Balancing home life with a career in science at a top university is less than idyllic, according to a new book from Elaine Howard Ecklund, the Herbert S. Autrey Chair in Social Sciences at Rice University, and Anne E. Lincoln, an associate professor of sociology at Southern Methodist University.
“Failing Families, Failing Science: Work-Family Conflict in Academic Science,” published last month with New York University Press, examines how the stresses of a career in academic science make it difficult to balance family and work. The book is based on surveys of 2,500 junior and senior scientists in the U.S., both male and female, as well as 150 in-depth interviews.
Ecklund and Lincoln’s book is the first to thoroughly examine the experiences of both men and women who work in science at top universities. The authors show that careers in academic science and family are deeply intertwined. “In the course of our interview process, we found that gender, individual choices, as well as university and science infrastructures all play a role in shaping science careers,” Ecklund said. “In turn, science careers shape family life.”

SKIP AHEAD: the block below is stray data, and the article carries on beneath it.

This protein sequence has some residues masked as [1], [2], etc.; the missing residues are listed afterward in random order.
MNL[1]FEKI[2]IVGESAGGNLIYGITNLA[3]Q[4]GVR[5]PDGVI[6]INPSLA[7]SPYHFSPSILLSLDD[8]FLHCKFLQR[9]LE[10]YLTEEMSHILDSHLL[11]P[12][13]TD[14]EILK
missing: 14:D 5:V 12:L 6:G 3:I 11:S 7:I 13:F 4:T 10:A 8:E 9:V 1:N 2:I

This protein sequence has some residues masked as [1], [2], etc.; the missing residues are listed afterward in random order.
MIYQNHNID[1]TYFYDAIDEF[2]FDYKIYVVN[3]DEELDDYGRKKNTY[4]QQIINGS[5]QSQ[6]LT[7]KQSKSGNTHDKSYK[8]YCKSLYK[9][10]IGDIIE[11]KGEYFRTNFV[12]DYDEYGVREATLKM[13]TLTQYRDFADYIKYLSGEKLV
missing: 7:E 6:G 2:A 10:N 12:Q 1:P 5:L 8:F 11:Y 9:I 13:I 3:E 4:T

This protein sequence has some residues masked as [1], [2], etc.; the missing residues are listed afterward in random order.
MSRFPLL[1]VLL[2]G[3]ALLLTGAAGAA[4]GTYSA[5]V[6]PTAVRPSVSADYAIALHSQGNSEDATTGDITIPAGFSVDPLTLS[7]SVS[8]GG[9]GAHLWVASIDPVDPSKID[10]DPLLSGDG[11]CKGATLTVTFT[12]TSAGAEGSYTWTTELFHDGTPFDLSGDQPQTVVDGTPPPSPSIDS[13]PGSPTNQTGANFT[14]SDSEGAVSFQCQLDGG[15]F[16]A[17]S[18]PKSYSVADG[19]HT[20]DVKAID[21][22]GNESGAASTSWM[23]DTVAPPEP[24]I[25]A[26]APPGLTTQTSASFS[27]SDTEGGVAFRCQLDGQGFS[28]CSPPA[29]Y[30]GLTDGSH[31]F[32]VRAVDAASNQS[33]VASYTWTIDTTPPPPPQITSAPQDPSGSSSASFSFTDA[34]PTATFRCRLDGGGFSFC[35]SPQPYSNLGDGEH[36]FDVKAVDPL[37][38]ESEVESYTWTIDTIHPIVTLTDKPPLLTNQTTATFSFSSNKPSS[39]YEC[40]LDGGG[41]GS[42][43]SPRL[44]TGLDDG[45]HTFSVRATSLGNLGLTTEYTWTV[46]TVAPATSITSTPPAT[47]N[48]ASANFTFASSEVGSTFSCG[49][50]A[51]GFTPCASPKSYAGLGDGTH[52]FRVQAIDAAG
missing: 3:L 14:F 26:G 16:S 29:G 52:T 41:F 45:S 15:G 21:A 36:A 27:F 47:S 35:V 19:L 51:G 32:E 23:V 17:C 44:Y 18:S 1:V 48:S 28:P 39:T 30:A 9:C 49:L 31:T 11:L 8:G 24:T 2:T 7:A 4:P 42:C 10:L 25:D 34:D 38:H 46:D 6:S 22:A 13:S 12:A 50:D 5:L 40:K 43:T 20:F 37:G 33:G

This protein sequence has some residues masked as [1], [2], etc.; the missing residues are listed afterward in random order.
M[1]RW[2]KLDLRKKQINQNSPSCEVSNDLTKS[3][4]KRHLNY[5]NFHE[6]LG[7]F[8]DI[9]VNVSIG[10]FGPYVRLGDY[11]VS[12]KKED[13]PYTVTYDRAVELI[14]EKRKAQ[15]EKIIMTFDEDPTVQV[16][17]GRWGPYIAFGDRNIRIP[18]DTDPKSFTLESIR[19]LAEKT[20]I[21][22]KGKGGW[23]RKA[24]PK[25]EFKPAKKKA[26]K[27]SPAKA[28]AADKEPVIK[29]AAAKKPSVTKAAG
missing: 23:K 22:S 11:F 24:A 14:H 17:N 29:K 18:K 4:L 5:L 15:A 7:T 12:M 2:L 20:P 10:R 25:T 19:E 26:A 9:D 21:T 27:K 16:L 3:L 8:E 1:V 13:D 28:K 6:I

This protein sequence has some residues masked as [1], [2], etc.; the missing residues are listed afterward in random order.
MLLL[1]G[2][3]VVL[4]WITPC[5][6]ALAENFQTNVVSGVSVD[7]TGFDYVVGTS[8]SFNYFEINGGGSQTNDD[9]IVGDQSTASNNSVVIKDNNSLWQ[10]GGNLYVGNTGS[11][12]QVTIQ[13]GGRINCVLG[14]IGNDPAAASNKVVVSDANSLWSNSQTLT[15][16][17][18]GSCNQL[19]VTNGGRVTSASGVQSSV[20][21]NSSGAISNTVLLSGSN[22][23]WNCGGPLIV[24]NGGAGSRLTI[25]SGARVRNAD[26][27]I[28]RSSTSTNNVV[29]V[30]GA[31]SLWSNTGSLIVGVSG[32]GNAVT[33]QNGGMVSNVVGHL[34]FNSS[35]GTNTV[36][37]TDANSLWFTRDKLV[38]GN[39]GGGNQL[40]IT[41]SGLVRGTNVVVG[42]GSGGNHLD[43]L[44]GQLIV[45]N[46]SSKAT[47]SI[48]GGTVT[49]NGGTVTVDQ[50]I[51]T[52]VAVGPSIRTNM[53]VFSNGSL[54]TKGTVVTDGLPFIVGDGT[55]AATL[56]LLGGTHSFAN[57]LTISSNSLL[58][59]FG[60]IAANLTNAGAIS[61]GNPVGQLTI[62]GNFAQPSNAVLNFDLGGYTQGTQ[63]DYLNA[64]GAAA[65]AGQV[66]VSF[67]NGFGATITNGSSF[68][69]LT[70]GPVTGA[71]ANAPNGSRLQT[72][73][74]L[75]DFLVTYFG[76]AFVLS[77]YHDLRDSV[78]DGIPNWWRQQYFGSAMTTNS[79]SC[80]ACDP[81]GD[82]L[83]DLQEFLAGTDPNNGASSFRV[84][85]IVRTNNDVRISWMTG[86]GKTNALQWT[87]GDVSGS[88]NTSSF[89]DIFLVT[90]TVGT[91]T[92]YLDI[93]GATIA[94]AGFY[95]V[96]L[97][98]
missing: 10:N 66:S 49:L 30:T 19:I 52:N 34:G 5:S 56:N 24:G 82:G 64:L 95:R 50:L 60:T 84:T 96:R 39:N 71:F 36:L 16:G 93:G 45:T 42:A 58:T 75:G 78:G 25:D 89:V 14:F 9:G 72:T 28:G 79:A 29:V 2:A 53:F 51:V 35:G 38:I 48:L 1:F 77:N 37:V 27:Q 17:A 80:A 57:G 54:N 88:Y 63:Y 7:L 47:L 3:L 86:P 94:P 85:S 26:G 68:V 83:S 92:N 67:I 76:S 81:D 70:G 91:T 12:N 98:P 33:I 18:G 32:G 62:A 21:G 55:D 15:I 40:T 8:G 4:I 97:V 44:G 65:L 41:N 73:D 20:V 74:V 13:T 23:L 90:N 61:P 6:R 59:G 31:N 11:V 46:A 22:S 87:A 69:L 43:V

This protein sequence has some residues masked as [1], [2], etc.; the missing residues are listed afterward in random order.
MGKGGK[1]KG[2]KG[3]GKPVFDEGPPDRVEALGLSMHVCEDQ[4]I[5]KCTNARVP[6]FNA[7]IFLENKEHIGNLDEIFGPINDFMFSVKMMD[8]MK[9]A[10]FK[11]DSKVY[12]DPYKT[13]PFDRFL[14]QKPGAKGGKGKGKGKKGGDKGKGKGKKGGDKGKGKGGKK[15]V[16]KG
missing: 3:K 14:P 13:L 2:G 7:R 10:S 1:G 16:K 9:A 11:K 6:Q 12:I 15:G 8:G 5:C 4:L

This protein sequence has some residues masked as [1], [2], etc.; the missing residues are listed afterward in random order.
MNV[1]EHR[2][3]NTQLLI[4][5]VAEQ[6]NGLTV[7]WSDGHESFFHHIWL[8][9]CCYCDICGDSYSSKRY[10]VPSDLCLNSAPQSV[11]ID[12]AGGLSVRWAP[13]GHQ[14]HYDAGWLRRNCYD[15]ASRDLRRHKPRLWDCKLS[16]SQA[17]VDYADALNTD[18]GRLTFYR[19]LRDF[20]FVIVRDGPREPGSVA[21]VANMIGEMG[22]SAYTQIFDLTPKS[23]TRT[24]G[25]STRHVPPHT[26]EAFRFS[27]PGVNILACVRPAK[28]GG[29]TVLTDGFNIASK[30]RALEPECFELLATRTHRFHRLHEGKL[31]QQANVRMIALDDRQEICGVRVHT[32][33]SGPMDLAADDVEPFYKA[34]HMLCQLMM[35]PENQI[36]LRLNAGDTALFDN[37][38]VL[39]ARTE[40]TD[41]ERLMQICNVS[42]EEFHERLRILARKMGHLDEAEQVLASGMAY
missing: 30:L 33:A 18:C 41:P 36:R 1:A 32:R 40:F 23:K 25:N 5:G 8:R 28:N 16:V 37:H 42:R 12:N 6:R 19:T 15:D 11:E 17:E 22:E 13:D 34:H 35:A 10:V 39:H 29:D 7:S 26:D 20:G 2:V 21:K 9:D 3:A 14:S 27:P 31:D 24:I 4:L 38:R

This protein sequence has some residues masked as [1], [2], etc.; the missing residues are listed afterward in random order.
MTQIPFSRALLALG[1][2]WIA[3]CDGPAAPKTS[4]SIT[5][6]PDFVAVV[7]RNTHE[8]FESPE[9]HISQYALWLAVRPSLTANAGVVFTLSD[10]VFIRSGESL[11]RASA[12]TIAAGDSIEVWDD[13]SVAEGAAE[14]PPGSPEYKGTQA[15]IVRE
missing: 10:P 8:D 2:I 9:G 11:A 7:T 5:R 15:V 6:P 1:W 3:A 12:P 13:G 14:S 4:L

According to Ecklund, the question of how to balance work and family in the midst of a science career is “no longer just a woman’s problem” because more scientists are marrying and partnering with other scientists.
“While women are hit harder by the pressures of elite academic science, the institution of science — and academic science, in particular — is not accommodating, possibly not even compatible, for either women or men who want to raise families,” Ecklund said. “Perhaps most importantly, our research reveals that early career academic scientists struggle considerably with balancing their work and family lives.”
“Working in science at a top university is unique,” Lincoln said. “The academic science workday has no strict boundaries, and academic scientists feel a constant pressure to produce more publications and get more funding. They also worry that prioritizing family obligations could have negative ramifications for their careers. Concerns over how to balance work and family are not eased at the most elite research universities, which supposedly provide the most resources to support their employees and are leader institutions.”
Ecklund said that this challenge might preclude these young scientists from seeking roles at top research universities — or further pursuing academic science at all.
“We hope the book provides an honest look inside the world of university scientists, while providing concrete steps forward so that universities, national science bodies and individual scientists can make a difference in bringing change,” Ecklund said. “Ignoring the situation may come at great cost to our national science infrastructure.”
A National Science Foundation Gender in Science and Engineering grant supported the research for the book. More information is available online at http://nyupress.org/books/9781479843121/.